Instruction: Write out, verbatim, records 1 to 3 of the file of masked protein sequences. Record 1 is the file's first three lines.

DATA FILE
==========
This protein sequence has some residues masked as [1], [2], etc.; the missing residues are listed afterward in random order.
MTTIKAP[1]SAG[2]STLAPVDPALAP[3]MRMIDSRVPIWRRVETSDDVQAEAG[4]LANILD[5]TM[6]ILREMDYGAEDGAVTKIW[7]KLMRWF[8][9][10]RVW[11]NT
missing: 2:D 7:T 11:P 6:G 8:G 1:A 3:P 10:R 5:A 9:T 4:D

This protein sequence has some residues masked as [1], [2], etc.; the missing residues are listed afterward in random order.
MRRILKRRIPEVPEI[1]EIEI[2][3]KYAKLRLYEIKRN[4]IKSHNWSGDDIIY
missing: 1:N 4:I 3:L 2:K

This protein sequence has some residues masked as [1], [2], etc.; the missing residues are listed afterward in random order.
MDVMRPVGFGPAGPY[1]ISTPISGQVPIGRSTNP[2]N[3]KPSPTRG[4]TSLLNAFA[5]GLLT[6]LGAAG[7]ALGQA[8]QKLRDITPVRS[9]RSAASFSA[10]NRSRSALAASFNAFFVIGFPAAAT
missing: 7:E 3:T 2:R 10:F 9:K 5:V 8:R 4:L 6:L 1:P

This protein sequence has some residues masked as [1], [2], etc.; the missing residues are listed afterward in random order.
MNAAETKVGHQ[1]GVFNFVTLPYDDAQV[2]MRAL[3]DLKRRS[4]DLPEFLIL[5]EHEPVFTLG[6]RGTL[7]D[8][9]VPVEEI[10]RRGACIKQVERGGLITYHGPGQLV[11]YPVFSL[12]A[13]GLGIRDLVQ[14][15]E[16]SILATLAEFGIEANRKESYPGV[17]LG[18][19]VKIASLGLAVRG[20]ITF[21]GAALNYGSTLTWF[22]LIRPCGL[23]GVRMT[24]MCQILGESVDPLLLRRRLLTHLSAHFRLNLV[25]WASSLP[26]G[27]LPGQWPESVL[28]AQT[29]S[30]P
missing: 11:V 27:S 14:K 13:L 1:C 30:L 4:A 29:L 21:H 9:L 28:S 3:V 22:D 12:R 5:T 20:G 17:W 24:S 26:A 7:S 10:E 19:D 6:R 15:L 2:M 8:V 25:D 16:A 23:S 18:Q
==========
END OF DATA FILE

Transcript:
This protein sequence has some residues masked as [1], [2], etc.; the missing residues are listed afterward in random order.
MTTIKAP[1]SAG[2]STLAPVDPALAP[3]MRMIDSRVPIWRRVETSDDVQAEAG[4]LANILD[5]TM[6]ILREMDYGAEDGAVTKIW[7]KLMRWF[8][9][10]RVW[11]NT
missing: 2:D 7:T 11:P 6:G 8:G 1:A 3:P 10:R 5:A 9:T 4:D

This protein sequence has some residues masked as [1], [2], etc.; the missing residues are listed afterward in random order.
MRRILKRRIPEVPEI[1]EIEI[2][3]KYAKLRLYEIKRN[4]IKSHNWSGDDIIY
missing: 1:N 4:I 3:L 2:K

This protein sequence has some residues masked as [1], [2], etc.; the missing residues are listed afterward in random order.
MDVMRPVGFGPAGPY[1]ISTPISGQVPIGRSTNP[2]N[3]KPSPTRG[4]TSLLNAFA[5]GLLT[6]LGAAG[7]ALGQA[8]QKLRDITPVRS[9]RSAASFSA[10]NRSRSALAASFNAFFVIGFPAAAT
missing: 7:E 3:T 2:R 10:F 9:K 5:V 8:R 4:L 6:L 1:P